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Pollution in China


Here is yet another story about pollution in China.

One of the many reasons our factories moved overseas is because it is so expensive for companies to be responsible from a pollution standpoint, and that’s pretty much a requirement in the US, while not so much in countries like China, India, Mexico, and Pakistan. I’m not saying the solution to the problem is to allow US factories and mines to treat the environment like a toilet, I’m just pointing out one of the many reasons factories in other countries can make goods so much cheaper than factories in the U.S.

Cadmium, the current news item, is used in things like ni-cad batteries, paint, plastics, and children’s costume jewelry. Which points to a whole ‘nother problem of “no government regulation”.

Most of the news stories yesterday did not mention the name of the mining firm. Why is that? In the U.S. the offending company’s name is front and center of our news articles. I’m seeing a few articles this morning that state the name of the mining company: The Guangxi Jinhe Mining Co. Ltd is accused of dumping massive amounts of cadmium into the river. When the first news articles came out, it felt as if someone were protecting the mining firm. Things that make you go… hmmmmm.

The US was responsible for some horrible pollution back sixty years go. Even forty years ago. The politicians have managed to regulate it out, but they did a sloppy job of it by making it so complicated. Our pollution laws cover thousands of pages, and companies have to spend a whole lot of money to be sure they are compliant. I think it’s Sweden, if I’m remembering correctly, that has almost no pollution and a very thin pollution law book. They can do that because they thought things through. Simple laws, like, your river intake has to be downstream from what you put back into the river.

From an environmental perspective, I believe China is about where we were in the fifties, possibly early sixties. It’s only a matter of time before things reach a critical mass and they start regulating better to keep pollution to a minimum. The question is… how much time? The federal government in China really doesn’t have the kind of authority over the provinces that our federal government has.

In the meanwhile, there are pages and pages out there documenting the horrible pollution in China. This page is a pretty big eye opener, though without the ability to transport the smell to your computer screen, I’m not sure the impact is anywhere near what it should be.

I’m talking about China because China is relevant to those of us with kids who were born in China… but China isn’t the only place this is a problem.

For those bringing a child home from a heavily polluted area, the best we can do is put as much good nutrition into them, and to keep as many pollutants away from them, as possible. My intention was to not add to the pollution already in their system, and to try to counter it with good stuff. That requires research, as pollutants show up in places you don’t often expect. I fed my girls from glass bottles, I used glass and stainless steel sippy cups, and fed them locally grown fruits and vegetables as much as possible. I didn’t allow lotions or oils with petroleum products to touch their skin. I didn’t put cotton fireproof pajamas on them at night, and only used a few brands of fleece or polyester pajamas – the ones I’d checked out to be sure weren’t treated with chemicals. My list is endless, but I’d like to spend the next few weeks talking about ways to keep toxins away from our kids.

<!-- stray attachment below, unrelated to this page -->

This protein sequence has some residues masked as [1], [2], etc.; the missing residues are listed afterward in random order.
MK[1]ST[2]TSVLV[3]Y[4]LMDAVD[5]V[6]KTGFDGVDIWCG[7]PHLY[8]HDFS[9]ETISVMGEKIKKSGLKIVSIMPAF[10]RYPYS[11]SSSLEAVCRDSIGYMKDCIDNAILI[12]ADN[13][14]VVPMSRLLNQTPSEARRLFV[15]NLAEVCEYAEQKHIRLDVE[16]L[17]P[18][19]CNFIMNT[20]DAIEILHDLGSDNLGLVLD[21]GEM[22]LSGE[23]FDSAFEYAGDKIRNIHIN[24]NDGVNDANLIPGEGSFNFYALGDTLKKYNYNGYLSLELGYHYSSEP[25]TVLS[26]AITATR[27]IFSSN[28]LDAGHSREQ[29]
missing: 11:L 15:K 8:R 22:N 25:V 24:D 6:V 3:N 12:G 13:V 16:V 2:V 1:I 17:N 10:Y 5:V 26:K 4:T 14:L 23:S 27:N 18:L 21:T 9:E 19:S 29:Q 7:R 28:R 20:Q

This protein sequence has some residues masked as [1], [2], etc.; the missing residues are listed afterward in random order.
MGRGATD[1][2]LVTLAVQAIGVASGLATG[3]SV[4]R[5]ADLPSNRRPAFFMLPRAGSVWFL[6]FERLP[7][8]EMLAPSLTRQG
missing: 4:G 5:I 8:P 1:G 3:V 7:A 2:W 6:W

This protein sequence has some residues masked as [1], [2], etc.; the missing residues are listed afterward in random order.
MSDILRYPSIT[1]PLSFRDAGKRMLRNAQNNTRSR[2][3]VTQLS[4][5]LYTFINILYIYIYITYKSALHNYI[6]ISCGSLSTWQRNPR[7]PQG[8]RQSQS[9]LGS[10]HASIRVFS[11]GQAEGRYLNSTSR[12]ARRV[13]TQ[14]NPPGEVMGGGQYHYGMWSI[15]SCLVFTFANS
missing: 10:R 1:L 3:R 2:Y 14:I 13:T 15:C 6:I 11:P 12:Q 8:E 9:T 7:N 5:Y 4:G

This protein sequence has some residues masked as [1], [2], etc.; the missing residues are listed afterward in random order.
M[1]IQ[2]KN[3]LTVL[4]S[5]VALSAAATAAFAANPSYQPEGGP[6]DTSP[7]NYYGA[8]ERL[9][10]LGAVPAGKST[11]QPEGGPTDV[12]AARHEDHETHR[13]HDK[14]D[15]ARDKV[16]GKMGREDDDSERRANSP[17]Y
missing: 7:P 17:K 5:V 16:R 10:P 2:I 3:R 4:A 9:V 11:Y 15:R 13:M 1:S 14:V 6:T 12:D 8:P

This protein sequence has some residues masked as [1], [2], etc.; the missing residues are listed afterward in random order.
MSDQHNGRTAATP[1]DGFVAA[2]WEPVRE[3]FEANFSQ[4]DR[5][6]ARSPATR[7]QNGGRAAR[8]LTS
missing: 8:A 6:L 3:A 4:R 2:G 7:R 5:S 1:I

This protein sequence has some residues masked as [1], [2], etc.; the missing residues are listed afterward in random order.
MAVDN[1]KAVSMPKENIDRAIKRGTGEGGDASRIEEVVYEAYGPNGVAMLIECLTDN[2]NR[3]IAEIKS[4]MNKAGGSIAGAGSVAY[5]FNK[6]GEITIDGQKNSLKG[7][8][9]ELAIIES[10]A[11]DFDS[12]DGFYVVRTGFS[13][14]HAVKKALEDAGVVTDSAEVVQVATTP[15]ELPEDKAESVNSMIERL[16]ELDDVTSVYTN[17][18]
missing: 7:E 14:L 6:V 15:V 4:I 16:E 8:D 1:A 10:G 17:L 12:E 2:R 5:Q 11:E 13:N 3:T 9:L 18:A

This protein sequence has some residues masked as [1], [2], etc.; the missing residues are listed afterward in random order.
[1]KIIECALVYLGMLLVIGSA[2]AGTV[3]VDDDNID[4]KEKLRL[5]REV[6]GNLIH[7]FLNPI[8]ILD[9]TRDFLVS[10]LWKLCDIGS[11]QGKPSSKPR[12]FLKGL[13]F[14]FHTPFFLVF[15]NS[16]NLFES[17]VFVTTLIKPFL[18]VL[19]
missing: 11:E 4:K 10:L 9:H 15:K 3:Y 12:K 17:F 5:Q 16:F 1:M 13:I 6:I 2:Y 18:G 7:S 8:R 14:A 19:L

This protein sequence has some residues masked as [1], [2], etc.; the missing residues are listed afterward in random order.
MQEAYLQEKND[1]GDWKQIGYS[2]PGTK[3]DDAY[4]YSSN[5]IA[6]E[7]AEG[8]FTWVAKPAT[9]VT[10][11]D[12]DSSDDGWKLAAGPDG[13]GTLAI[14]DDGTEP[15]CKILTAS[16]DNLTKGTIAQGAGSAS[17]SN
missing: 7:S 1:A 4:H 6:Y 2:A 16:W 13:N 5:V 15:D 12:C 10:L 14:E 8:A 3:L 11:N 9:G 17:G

I can’t stop the pollution happening around the world, but I can do my best to keep it from coming into contact with my family in our home.


 
 
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22 Responses to “Pollution in China”

  1. mallmarie Says:

    Bravo to you, RQ, for your use of glass/metal in bottles, sippies, etc. In retrospect, I would do the same today. I did dump all my plastic food containers (Rubbermaid, etc.) and replace them with glass bowls for storing leftovers. I, too, avoided putting my kids in chemically treated pajamas and nightgowns. While I firmly believe that the whole vaccination/autism myth is just that – a myth- I do feel that some of the chemical pollutants in our kids’ environment and diet might just possibly be responsible for some of the disorders that have cropped up in large numbers over the last 30 or 40 years.

  2. doc33 Says:

    I know about the cups and storage containers, but honestly, I never thought about bath wash, shampoos, lotions, and pajamas. Can you point me to some good products?

  3. willowflower Says:

    People don’t often think of skin/shampoo products but they are absorbed through the skin. Lots of places now sell better products. If you have a Whole Foods locally, that is a great resources for healthier products. Olive oil is great for skin so sometimes simple things work. Also, if you have nail polish around with little girls, toss it and go for a water-based formula that is free of toxic solvents. This website rates the dangers of specific cosmetics so you can look up different products and see the safety ratings.
    http://www.ewg.org/skindeep/

  4. RumorQueen Says: